To us, it seems like everyone else has it all figured out. We’ve grown up seeing you – our parent/s –raise us, feed us, house us, and do all those adult things, and now that we’re looking after ourselves, we’re seriously wondering HOW the hell did you do it? How did you save and stay afloat when all the bills piled up and you had mouths to feed? What did you do when you felt like giving up? Did you ever have to take risks without fully knowing it was going to work out?

These are the questions we secretly want to ask you, but don’t – and it’s these kind of stories and real-life examples that give us hope that it’s all going to be ok. Whilst it might seem like our problems are ‘first world problems’ compared to when you were younger, we do appreciate hearing your stories of resilience, knowing that you’ve been able to overcome your own set of setbacks and challenges in life.

Simply Be There for Us

As much as you want to see us happy and thriving, you don’t have to be the superhero that fixes our problems. Simply being there and knowing that we have an attentive ear to listen to our rants and cries is the greatest thing you could do for us as twenty-somethings. Who would have thought that spilling our worries onto someone that has known us all our life could bring us so much comfort? It does!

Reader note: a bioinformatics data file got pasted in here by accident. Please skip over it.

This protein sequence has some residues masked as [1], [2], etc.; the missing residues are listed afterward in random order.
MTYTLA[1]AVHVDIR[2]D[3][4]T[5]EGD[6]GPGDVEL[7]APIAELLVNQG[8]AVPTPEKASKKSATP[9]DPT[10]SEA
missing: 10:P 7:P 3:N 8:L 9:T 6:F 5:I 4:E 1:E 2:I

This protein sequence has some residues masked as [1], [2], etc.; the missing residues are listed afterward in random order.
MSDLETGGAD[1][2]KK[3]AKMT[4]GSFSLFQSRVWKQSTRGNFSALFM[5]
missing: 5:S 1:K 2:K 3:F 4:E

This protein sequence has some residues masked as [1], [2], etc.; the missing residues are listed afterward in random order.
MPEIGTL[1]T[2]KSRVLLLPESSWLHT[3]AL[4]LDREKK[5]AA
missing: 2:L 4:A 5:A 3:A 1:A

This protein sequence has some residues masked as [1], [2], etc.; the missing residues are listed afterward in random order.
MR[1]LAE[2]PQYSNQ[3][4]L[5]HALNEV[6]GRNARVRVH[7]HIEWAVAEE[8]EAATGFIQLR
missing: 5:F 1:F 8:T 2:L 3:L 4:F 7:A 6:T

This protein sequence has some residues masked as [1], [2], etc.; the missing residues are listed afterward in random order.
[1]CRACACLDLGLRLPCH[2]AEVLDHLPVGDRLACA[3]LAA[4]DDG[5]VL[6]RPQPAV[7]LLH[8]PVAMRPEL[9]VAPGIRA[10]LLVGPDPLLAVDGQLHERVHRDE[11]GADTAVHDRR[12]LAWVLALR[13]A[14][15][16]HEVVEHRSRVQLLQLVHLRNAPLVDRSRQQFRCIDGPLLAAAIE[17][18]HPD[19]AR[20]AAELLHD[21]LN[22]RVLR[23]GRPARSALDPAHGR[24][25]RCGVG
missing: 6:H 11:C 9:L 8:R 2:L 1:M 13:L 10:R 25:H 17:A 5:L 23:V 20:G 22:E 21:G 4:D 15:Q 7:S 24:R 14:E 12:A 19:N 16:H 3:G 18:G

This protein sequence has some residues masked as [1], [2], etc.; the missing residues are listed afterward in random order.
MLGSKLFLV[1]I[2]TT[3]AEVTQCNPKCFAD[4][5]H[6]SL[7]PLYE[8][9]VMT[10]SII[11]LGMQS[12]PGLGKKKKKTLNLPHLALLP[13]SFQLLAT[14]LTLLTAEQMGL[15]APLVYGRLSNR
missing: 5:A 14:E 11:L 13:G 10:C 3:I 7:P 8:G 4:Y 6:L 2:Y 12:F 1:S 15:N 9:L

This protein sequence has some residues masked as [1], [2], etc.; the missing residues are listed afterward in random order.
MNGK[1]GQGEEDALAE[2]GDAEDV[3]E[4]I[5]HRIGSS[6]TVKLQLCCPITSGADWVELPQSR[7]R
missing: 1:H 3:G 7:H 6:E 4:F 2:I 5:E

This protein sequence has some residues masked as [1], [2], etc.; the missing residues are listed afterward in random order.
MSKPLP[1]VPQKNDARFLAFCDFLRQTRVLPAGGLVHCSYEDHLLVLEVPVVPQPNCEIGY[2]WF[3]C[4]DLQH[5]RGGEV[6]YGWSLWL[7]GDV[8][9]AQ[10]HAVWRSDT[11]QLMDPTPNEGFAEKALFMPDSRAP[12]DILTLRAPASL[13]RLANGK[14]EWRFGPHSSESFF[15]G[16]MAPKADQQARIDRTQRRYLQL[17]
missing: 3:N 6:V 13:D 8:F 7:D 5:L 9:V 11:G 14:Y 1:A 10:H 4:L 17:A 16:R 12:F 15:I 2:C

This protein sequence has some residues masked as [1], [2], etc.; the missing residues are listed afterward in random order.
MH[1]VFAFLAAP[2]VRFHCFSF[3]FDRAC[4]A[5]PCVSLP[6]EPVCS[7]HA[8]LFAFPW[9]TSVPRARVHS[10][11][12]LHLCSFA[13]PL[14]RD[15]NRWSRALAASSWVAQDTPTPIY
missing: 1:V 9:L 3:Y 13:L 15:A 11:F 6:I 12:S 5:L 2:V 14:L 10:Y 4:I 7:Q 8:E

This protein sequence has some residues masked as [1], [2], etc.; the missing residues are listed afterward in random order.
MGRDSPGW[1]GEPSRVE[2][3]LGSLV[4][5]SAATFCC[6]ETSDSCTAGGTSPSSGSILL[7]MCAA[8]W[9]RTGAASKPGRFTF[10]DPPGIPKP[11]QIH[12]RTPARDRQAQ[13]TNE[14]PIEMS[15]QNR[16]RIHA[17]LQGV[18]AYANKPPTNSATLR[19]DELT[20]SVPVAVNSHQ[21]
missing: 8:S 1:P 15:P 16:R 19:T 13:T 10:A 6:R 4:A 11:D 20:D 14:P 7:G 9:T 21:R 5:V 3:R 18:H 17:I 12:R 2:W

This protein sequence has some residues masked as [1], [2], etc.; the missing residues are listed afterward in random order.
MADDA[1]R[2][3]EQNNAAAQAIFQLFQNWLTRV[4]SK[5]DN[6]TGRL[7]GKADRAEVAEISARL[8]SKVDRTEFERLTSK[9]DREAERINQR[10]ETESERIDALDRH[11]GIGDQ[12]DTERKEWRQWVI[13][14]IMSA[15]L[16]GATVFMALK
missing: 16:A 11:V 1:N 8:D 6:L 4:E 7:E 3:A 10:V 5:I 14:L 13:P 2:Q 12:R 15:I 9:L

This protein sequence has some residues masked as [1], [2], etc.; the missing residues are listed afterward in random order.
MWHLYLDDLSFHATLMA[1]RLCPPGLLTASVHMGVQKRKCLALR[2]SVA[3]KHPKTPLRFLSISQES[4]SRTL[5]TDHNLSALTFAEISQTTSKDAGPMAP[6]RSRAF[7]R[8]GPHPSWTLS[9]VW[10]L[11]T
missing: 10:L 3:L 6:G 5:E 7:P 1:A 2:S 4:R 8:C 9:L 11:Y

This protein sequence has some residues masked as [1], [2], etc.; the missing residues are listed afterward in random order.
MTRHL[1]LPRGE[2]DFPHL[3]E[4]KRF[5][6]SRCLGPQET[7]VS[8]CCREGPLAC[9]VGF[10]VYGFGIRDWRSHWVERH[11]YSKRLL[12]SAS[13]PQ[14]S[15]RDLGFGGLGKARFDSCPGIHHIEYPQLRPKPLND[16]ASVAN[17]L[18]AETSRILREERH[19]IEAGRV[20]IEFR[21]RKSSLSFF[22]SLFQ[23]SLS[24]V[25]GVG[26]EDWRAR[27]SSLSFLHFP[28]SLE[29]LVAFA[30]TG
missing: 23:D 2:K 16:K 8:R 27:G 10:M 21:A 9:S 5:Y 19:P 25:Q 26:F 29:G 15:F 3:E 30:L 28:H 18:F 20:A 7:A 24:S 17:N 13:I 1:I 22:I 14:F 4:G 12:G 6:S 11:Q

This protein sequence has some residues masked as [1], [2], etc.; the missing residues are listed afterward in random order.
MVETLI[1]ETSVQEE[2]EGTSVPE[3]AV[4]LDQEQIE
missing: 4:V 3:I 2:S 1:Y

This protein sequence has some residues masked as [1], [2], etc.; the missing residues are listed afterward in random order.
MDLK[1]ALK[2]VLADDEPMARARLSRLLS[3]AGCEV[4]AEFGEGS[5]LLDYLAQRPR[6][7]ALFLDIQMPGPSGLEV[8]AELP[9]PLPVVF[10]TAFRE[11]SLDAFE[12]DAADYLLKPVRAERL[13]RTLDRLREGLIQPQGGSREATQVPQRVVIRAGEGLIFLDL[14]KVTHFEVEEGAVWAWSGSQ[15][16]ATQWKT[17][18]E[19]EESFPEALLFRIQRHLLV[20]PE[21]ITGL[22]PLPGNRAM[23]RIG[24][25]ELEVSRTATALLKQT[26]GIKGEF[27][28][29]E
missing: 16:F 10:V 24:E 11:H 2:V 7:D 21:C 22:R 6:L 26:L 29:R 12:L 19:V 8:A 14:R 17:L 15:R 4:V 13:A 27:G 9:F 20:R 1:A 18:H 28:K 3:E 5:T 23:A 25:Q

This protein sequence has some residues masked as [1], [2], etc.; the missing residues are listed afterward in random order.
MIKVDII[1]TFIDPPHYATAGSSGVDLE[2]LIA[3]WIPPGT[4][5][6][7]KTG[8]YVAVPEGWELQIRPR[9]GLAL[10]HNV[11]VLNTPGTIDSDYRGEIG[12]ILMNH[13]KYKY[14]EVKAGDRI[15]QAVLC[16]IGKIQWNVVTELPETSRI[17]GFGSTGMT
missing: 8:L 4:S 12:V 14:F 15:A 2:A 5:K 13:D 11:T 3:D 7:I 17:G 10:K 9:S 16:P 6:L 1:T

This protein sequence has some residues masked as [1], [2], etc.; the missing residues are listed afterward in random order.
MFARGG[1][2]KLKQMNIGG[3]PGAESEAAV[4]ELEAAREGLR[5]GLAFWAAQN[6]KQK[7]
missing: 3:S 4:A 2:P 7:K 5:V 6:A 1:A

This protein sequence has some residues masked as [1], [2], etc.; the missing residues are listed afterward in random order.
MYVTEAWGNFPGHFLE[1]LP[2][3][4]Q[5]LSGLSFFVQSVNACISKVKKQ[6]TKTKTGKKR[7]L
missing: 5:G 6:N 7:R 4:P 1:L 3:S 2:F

So on behalf of my fellow twenty-something’s – thank you dear parent/s for all that you’ve done for us, now and into the future. We’ll love you forever if you can hold off from highlighting where we ‘should’ be in life and instead, walk beside us as we figure this out for ourselves. We’re already so darn hard on ourselves as it is, and we promise you’ll be the first person to know when things are looking up. You’ll know… because we’ll make you pay for the champagne! Ha.

Big love,

Tash x

P.s. Feel free to pass this on to any well-meaning parents out there. Or if you happen to be a parent yourself, perhaps this letter might be the perfect ice-breaker to talk openly and honestly about the challenges that your 20-something is experiencing right now?

P.P.S  If you want to find out more about my online coaching services for 20-somethings, you can read all about my 3 month or once off packages here, or feel free to book in a no-obligation chat with me here.